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600 Methodists bring religious charges against Jeff Sessions over family separations

Attorney General Jeff Sessions testifies on Capitol Hill in Washington, Tuesday, Jan. 10, 2017, at his confirmation hearing before the Senate Judiciary Committee.
AP Photo/Alex Brandon

Trump administration officials recently retreated on a policy to separate families at the border. Some have blamed past administrations for the stories of chaotic separations and traumatized children; others have pointed to Congress. And then one official claimed divine authority on the matter.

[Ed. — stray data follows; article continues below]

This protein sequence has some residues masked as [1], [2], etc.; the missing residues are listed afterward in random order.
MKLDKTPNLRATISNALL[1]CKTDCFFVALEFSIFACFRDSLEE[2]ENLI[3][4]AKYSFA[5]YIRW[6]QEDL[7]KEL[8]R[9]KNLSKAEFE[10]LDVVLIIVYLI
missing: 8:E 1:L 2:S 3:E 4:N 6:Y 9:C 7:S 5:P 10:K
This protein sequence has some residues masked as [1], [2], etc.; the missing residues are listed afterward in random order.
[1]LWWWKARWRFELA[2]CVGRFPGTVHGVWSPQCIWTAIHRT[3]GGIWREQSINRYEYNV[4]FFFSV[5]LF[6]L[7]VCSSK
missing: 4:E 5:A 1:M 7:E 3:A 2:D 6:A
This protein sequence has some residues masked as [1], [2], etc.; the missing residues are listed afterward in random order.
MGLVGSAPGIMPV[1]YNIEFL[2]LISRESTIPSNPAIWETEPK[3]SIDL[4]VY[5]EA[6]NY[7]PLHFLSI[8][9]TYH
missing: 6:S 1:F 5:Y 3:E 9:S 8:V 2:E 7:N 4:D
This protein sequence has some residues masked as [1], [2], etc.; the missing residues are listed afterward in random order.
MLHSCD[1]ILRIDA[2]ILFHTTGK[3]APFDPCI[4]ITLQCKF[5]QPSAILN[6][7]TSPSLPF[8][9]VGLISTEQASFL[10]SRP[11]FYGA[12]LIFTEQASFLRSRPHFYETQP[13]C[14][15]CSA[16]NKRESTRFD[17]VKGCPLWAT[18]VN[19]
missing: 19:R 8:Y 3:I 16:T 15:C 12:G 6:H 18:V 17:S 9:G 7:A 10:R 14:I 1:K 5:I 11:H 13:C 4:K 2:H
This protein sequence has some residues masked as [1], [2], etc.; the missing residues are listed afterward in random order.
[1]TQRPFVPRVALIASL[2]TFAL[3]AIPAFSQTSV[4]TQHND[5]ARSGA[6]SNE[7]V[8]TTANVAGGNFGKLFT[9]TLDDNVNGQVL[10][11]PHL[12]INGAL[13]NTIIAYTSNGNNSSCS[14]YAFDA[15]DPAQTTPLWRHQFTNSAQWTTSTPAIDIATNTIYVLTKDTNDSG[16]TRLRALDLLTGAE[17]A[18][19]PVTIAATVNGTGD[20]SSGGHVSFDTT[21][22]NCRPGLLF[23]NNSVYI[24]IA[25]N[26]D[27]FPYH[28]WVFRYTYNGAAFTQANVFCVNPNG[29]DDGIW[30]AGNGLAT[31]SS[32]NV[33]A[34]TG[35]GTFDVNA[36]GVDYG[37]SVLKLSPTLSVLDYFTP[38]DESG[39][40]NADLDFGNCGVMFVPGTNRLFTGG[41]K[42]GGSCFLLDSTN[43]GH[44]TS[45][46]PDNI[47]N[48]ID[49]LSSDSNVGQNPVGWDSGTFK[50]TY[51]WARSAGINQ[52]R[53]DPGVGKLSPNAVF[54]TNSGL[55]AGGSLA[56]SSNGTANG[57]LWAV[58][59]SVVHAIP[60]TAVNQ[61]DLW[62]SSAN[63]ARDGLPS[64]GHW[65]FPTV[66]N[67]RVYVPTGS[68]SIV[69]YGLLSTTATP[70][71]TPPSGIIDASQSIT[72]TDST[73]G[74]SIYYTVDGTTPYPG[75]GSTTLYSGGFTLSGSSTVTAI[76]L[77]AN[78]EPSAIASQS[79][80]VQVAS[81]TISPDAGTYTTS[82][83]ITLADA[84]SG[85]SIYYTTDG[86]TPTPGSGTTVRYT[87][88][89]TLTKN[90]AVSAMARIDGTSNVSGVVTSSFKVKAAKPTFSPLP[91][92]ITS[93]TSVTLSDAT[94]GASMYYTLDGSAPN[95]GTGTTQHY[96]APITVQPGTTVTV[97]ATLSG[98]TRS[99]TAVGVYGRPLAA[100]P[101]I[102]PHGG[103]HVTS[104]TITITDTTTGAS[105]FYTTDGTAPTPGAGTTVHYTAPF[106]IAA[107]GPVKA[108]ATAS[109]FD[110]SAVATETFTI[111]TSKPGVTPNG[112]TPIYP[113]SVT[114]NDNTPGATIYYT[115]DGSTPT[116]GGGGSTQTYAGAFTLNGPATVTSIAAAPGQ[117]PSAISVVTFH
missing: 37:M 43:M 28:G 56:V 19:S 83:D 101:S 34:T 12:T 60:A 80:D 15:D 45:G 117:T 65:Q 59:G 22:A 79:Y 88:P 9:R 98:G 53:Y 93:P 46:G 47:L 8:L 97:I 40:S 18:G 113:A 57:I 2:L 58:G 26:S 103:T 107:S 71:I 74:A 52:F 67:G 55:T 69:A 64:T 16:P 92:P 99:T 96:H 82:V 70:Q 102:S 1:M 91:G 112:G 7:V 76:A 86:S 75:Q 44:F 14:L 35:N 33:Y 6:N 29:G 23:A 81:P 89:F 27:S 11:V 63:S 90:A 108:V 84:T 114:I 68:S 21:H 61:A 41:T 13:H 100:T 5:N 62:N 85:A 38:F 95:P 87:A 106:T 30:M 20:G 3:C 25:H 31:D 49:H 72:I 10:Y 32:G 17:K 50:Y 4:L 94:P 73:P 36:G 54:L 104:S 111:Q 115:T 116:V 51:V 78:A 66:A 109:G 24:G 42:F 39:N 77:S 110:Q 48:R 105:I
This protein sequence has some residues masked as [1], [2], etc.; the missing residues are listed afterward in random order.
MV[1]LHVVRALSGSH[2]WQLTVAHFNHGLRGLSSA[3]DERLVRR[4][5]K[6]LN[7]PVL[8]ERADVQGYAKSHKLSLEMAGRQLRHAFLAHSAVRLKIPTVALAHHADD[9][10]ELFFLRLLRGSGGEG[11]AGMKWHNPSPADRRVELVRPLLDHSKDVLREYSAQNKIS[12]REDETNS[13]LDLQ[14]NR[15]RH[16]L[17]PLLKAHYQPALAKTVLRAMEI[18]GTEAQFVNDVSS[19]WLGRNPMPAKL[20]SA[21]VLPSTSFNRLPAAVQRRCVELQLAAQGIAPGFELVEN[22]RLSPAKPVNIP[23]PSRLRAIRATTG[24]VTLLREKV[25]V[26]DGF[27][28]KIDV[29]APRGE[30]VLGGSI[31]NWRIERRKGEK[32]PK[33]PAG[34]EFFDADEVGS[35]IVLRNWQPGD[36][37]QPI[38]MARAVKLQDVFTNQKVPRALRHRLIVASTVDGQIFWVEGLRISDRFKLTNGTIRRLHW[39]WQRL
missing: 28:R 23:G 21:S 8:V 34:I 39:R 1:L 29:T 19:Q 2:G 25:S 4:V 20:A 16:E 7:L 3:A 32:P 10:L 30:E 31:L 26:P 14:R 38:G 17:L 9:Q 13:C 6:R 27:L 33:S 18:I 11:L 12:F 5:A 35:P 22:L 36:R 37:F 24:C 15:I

Attorney General Jefferson Beauregard Sessions III called on Romans 13 to justify his department's choices; the verse extolls adherence to government as an agent of God.

"When he brought religion into it, with the power he has to cause harm, that's when it became something we wanted to speak to," says David Wright, director for spiritual life and civic engagement at the University of Puget Sound. 

Wright has spearheaded a campaign in which more than 600 clergymembers charged Sessions using the Methodist Book of Discipline. Charges are almost never filed against the laity. Wright joined Bill Radke to explain what he hopes to see change.

Year started with KUOW: 1985 – 1986, 1991 – 2004, 2012